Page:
Cadbury has excellent research and development capabilities in the UK and other countries, including at Reading, and we are committed to maintaining Reading. Much of what Reading does is actually for third parties, and it is a fascinating business model where they do work for pharmaceutical companies and non-competing food companies, and I am hopeful that business model remains because it is an excellent way for our own people to gain insights from other industries.[45]

He also expressed his commitment to ensuring that RSSL remain in the UK:

    We are committed to it—I want to be careful because I do not think anybody could ever say "in perpetuity", but from what we have seen so far we certainly intend to maintain that operation, subject to the third party contracts. But, yes, Reading is something we see fitting very well. They do terrific research there, they have a very energetic, enthusiastic group of people, doing all sorts of great work on chocolate and other products which services the worldwide chocolate business for both companies.[46]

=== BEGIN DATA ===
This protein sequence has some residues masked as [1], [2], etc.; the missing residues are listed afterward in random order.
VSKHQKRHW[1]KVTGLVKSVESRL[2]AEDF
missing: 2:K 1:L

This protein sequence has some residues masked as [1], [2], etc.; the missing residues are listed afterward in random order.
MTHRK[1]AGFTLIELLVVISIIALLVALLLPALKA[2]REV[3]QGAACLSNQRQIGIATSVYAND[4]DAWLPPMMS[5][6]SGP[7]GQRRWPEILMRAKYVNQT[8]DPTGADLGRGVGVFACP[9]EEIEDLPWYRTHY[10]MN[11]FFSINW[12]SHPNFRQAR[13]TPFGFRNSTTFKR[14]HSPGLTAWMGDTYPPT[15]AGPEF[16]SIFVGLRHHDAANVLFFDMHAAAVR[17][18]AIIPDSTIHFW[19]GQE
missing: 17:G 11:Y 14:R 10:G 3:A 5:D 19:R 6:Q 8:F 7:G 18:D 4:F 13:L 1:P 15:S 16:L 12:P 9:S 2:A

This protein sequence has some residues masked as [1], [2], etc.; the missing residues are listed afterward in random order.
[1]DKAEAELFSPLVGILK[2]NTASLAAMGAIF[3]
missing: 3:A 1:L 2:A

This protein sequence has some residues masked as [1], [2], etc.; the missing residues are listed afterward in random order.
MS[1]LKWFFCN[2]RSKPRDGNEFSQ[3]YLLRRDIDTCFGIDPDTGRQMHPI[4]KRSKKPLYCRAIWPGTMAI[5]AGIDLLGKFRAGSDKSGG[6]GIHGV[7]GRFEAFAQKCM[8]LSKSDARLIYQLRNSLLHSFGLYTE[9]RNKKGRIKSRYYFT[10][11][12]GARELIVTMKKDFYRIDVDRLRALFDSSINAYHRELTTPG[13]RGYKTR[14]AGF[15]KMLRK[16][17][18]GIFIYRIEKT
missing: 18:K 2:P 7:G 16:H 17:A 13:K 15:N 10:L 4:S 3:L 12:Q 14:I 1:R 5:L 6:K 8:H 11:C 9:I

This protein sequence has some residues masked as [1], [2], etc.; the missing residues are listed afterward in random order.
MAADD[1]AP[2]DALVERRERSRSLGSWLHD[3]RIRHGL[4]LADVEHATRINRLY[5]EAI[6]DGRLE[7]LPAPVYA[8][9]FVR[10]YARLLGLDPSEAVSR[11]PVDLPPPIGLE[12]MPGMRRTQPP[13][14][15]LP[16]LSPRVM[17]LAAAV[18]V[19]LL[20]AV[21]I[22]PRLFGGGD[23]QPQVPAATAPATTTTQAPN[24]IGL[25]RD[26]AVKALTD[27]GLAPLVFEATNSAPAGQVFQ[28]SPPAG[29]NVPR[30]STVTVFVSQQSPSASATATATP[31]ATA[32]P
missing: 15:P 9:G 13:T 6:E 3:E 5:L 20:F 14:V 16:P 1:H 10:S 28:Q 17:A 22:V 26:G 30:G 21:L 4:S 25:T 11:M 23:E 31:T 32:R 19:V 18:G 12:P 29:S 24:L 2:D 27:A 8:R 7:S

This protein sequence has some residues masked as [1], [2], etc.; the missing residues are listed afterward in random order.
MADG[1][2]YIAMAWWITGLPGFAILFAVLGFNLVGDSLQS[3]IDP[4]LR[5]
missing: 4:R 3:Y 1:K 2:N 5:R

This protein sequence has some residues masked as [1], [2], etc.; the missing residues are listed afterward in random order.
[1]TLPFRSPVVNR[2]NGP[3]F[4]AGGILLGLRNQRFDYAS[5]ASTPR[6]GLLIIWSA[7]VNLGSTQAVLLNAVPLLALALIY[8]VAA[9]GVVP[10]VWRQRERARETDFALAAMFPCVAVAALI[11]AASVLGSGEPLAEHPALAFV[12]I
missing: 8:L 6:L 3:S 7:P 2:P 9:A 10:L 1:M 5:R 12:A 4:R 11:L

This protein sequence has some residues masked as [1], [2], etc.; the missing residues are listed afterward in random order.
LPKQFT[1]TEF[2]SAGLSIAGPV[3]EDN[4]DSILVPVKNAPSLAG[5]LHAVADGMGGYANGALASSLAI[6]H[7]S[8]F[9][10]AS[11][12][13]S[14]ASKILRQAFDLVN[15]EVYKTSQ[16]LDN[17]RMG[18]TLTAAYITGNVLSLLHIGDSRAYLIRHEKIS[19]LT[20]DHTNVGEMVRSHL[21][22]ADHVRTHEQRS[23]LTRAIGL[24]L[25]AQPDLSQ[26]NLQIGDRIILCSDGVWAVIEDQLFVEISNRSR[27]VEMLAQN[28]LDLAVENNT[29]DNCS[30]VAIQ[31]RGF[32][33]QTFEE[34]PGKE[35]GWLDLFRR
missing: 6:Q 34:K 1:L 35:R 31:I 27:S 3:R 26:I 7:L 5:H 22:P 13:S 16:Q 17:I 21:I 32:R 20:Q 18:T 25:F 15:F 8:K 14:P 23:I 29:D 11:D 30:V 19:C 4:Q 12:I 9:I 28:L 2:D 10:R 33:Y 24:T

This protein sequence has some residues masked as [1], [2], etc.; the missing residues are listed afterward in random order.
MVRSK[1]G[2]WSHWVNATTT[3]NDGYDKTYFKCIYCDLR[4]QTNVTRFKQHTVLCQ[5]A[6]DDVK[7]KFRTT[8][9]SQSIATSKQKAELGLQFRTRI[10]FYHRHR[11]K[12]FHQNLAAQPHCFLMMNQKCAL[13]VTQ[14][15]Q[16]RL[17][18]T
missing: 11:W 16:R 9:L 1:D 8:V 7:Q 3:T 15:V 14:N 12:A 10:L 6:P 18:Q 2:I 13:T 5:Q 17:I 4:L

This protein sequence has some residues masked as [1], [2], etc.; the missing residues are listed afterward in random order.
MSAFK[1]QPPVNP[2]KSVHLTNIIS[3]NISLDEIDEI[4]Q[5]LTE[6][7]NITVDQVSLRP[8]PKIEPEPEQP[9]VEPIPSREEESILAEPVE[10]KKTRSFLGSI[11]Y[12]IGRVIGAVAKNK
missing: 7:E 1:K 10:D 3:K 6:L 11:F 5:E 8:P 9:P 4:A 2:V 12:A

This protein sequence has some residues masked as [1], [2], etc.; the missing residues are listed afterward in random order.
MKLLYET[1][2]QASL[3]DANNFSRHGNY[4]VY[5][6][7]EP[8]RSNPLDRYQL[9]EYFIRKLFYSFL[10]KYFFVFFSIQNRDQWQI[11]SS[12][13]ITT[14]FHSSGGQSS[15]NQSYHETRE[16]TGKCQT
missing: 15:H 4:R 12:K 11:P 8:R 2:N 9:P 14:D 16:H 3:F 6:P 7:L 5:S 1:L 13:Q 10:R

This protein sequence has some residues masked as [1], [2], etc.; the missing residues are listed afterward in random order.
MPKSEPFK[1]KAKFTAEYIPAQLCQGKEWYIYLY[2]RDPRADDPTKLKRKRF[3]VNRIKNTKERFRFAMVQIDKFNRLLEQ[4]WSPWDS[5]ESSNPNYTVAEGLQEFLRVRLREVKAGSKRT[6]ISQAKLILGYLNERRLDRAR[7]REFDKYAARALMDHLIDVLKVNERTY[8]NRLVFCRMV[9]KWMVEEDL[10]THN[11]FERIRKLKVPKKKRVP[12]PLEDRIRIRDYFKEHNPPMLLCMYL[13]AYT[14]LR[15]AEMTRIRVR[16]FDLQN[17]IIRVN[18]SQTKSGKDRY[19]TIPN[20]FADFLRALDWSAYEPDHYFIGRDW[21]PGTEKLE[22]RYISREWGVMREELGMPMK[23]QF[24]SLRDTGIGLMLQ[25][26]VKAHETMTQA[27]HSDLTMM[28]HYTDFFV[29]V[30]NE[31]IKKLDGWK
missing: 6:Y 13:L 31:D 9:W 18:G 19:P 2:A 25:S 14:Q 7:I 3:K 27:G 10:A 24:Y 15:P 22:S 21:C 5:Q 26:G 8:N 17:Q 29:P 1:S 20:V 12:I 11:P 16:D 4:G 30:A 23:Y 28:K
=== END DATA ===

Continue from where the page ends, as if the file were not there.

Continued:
39. We note Kraft's commitment to maintain Cadbury's R&D facilities in the UK. We also note Mr Firestone's careful use of words and that there is no specific commitment to the current level of employment and world class skills in R&D at the centres of excellence at both Reading and Bournville. We invite Kraft to reflect on the reputational consequences for their company in the UK of not honouring the spirit of Mr Firestone's assurances and warm words. We ask the Government to invite Kraft to clarify its intentions and to put its response in the public domain.

Cadbury's philanthropy and corporate social responsibility

40. Cadbury's support for the community, its patronage of the Cadbury Foundation and commitment to Fairtrade[47] means that it enjoys an excellent reputation for pursuing goals of corporate social responsibility alongside corporate success. During our evidence session with Kraft we tested Kraft's commitment to those goals.